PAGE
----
Australian Institute of Criminology

Skip to content

Executive summary

This report provides an overview of the limitations of using recidivism as a measure of the performance of juvenile justice agencies. Based on consultation with key stakeholders in each of Australia’s jurisdictions, the report also provides an overview of principles to inform the use of juvenile recidivism as a more robust and meaningful measure of performance.

Limitations of using recidivism as a measure of performance of juvenile justice agencies

Recidivism can be a problematic measure of the performance of criminal justice agencies for a number of reasons, including that

  • measures of recidivism can be inaccurate and/or misleading. Although a decrease in rates of recidivism might reflect a genuine decrease in reoffending, this might also reflect other unrelated factors, such as offenders committing less detectable offences, or delays in the processing of offenders;
  • rates of recidivism can be influenced by many factors and therefore cannot accurately reflect the performance of a particular criminal justice intervention. That is, many of the factors that influence recidivism are not able to be controlled by criminal justice authorities;
  • the length of time over which recidivism is measured impacts on the extent of recidivism uncovered. Generally speaking, the longer the period of time, the higher the rate of recidivism;
  • focusing on recidivism renders other (perhaps equally important) outcomes redundant. Criminal justice interventions may be effective at improving a range of indicators for offenders (eg health and wellbeing; educational and/or employment opportunities), without reducing recidivism. These measures may have an impact on offending trajectories in the longer term and may therefore provide a better assessment of the performance of criminal justice services;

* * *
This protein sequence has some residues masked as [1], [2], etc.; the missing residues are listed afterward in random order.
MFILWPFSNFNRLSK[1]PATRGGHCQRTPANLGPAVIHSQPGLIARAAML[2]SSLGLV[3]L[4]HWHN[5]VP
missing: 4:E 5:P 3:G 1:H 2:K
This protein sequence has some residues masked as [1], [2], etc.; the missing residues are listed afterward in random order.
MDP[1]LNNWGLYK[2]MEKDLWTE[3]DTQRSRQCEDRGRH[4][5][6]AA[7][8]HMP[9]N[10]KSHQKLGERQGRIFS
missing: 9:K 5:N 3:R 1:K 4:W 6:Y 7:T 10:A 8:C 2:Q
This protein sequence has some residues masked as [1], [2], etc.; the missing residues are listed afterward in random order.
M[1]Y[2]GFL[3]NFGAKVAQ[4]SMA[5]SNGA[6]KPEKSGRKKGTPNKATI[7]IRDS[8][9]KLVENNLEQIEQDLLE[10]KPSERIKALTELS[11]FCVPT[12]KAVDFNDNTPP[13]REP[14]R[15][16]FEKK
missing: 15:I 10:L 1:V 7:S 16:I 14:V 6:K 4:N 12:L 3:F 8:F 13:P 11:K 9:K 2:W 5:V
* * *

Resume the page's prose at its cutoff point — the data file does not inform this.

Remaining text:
• measures of recidivism assume a steady rate of offending. That is, to say that the recidivism of a cohort of offenders has ‘increased’ or ‘decreased’ by a particular percentage following a criminal justice intervention assumes that without the intervention, the cohort would have continued offending at the same rate as prior to the intervention. This may not, however, always be the case; and
  • rates of recidivism are often compared with an unrealistic ideal of zero percent, which might be considered unrealistic given the characteristics of offenders whose recidivist behaviour is being measured (ie often serious offenders in detention or under another type of criminal justice supervision).

Using recidivism as a measure of the performance of juvenile justice agencies in particular can be problematic, as

  • juveniles have a different offending profile from adults. As a result of a range of factors, juveniles tend to come to police attention more often than adults. The characteristics of juvenile offending may therefore impact on measures of juvenile recidivism;
  • offending peaks during adolescence. Recidivism measures of juveniles are therefore calculated for periods when there may be an increase in offending irrespective of the intervention of the criminal justice system; and